If J.T. Realmuto doesn't sign an extension, will he be traded [next] season or will the Marlins wait until 2020 to trade him?
What's next for Realmuto will be the top Hot Stove storyline for the Marlins, because many believe the All-Star catcher will not agree to an extension. In my opinion, for that to change, the Marlins must present to the 27-year-old a path to contending within the next two years. Otherwise, they probably should look to make a trade.
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Realmuto has two more years left in arbitration before he qualifies for free agency. He is reaching his prime at a time the Marlins appear to still be a few years away from seriously contending. But, if the team expresses to him that by 2020 it can be knocking on the door for a playoff spot, and the contract offer is right, then perhaps Realmuto commits long-term to Miami.
That said, the Marlins likely will still explore trade scenarios this offseason to see what may be out there. Like last offseason, if something makes sense, the front office will consider it. Either way, Realmuto promises to be a prominent name to follow once free agency and trades pick up after the World Series. Potential trading partners could be the Yankees, who have said they will keep Gary Sanchez, Astros and Nationals.
Who's the next prospect you foresee being someone worth watching aside from the ones you have mentioned this year?
I'm going to give you two right-handed relievers, and both are currently pitching in the Arizona Fall League. Keep an eye on Tommy Eveld and Chad Smith.
Acquired from the D-backs in July for Brad Ziegler, Eveld is a 6-foot-5, 24-year-old. He's a towering figure with a mid-90s fastball. In some ways, he draws comparisons to current Miami reliever Drew Steckenrider, a rangy, right-hander with a heavy fastball. Eveld likely will open next year at Triple-A New Orleans. His combined Minor League numbers were a 1.07 ERA in 50 1/3 innings with 61 strikeouts and 11 walks.
Smith, 23, was an 11th-round pick in 2016 by the Marlins from the University of Mississippi. He had 45 strikeouts in 35 1/3 innings at Class A Advanced Jupiter. On Wednesday night in the Arizona Fall League, his fastball was between 94-99 mph.
Any word on the potential logo change and what it will mean for the 2019 season?
We've known for some time that Marlins ownership has been planning to rebrand the logo and uniforms for 2019, and an unveiling could take place sometime next month. In many ways, this was an evaluation year for the new ownership, as it assessed every department from top to bottom. As we saw, orange was largely phased out after Spring Training. The team didn't wear the color once in the regular season.
An official rebranding is expected sometime in November, after the World Series and before Thanksgiving. Exact details remain to be seen, but the Marlins have been gathering feedback from fans through their Dimelo (Talk to Me) program. The input from fans is being factored into whatever the final logo will be, including colors, design and what type of font is used. Many fans are wondering if teal, which was prominent in the early years of the franchise, will make a comeback. I wouldn't be surprised if it does, but I don't know if it will be the primary color.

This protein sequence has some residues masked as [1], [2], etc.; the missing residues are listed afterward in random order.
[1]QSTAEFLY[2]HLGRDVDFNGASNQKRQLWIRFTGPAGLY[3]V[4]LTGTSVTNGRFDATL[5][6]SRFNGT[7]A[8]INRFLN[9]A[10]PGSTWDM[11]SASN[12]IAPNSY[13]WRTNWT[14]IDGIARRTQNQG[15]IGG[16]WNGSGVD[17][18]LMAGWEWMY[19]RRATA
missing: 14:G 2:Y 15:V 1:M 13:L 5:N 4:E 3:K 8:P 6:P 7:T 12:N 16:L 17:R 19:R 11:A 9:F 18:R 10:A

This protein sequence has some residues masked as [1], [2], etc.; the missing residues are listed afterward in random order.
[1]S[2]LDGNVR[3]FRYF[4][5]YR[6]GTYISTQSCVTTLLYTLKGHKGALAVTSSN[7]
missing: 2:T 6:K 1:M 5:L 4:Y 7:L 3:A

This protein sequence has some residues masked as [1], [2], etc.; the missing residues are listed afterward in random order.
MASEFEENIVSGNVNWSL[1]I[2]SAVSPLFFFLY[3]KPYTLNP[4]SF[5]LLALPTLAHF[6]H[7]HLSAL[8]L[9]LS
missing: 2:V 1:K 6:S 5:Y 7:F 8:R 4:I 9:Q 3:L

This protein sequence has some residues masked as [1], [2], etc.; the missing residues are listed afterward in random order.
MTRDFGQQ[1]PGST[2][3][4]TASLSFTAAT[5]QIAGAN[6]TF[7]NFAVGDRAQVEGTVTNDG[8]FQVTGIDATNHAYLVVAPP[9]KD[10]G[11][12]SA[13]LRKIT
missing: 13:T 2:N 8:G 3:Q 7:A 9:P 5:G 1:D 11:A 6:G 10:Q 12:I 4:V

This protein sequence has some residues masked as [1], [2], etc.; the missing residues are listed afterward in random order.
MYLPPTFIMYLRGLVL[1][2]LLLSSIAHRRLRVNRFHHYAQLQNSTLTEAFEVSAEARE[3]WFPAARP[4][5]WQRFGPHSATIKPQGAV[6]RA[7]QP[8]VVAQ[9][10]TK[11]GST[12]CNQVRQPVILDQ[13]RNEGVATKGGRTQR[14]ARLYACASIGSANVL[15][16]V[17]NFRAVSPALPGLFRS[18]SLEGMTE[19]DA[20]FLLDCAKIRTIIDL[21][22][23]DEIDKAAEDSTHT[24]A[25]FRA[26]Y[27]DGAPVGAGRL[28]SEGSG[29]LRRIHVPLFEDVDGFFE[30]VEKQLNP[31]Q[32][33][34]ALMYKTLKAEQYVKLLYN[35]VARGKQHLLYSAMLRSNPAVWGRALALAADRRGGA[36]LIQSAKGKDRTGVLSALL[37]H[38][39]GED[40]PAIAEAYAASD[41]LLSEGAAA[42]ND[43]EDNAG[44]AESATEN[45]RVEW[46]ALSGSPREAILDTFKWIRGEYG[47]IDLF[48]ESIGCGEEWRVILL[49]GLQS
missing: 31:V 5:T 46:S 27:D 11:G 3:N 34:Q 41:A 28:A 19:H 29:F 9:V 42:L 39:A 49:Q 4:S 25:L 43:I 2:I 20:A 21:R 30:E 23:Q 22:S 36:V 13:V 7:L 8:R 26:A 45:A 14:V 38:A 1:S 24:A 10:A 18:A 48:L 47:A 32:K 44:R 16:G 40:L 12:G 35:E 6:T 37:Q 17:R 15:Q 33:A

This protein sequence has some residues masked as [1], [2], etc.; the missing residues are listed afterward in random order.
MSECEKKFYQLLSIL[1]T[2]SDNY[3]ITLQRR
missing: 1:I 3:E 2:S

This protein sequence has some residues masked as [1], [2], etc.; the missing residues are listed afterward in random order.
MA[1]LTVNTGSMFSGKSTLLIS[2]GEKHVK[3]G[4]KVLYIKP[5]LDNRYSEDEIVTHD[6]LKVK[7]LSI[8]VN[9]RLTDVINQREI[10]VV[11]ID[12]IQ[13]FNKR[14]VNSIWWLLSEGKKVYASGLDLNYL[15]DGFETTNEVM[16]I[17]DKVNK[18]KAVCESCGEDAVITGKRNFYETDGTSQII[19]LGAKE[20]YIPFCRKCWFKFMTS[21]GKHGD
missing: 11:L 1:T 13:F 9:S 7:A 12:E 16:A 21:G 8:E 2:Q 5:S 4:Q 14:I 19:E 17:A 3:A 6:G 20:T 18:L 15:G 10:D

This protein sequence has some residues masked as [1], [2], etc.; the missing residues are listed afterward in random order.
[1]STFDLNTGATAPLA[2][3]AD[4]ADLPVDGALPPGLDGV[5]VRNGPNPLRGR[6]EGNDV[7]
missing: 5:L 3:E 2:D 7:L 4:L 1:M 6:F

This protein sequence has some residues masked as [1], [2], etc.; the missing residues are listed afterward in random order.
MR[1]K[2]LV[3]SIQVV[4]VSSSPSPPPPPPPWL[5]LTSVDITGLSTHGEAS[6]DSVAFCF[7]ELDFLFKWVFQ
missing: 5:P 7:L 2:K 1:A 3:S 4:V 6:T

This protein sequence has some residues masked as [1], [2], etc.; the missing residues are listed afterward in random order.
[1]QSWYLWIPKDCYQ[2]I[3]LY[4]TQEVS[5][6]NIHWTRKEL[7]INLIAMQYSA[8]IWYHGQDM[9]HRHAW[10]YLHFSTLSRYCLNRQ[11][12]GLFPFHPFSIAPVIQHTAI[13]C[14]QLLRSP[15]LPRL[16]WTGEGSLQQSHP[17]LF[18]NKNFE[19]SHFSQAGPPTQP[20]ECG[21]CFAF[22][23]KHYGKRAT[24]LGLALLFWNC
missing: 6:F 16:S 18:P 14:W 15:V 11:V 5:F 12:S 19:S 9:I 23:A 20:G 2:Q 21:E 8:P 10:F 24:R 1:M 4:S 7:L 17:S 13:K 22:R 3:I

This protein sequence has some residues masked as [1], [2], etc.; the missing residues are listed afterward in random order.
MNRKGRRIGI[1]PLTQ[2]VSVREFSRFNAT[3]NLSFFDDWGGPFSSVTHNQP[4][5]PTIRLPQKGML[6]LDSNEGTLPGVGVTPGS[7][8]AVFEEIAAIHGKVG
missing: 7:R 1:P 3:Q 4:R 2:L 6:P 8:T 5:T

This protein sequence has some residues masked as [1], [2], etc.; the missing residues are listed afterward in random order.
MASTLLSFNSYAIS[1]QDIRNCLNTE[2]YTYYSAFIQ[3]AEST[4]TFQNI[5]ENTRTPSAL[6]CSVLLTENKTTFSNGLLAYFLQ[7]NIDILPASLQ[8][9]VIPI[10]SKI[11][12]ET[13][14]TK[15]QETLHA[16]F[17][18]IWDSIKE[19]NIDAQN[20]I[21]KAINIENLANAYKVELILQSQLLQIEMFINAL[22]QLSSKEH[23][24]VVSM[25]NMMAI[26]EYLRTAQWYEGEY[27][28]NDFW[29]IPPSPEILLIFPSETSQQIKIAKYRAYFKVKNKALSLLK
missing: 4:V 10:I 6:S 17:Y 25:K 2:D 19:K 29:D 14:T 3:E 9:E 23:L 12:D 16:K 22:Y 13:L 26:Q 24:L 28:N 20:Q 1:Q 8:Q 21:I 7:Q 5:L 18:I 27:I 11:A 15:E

Will the Marlins look into the possibility of signing Manny Machado?
As much as I'd like to see the Marlins bring in more players from South Florida, it's also important that they are the right fit. Despite being a Miami native, Machado will hit free agency likely wanting to be on a contender, not with a team in the second year of a building process.
The timing isn't right for the organization to pursue a free agent expected to sign for more than $250 million. Such a deal is way too risky for the Marlins, who are still in the process of trying to work out a new local television deal with Fox Sports Florida. Also, a naming rights partner isn't expected until 2020, at the earliest. So, there aren't those revenue streams at this point to justify spending so heavily on one All-Star, when the club is more than a player away from seriously contending.
[Is] Drew Steckenrider the early favorite for closer?
I'd say that's a safe assumption, especially when you consider Kyle Barraclough was traded to the Nationals earlier this month. Dealing Barraclough opened the door for Steckenrider to at least be considered the front-runner to close heading into Spring Training. I wouldn't be surprised if the club also pursues a veteran who has either closed or pitched in high-leverage situations in the past. But I don't anticipate that being a pricy free agent.
The Marlins aren't knocking on the door to being a playoff team right now, and allocating resources on a closer is not a priority. Steckenrider is a strike thrower, and he misses bats. He had a 10.30 strikeouts-per-nine-innings rate this year. Adam Conley is another possibility, but he is a lefty and may be more valuable in a setup role, because he can pitch multiple innings.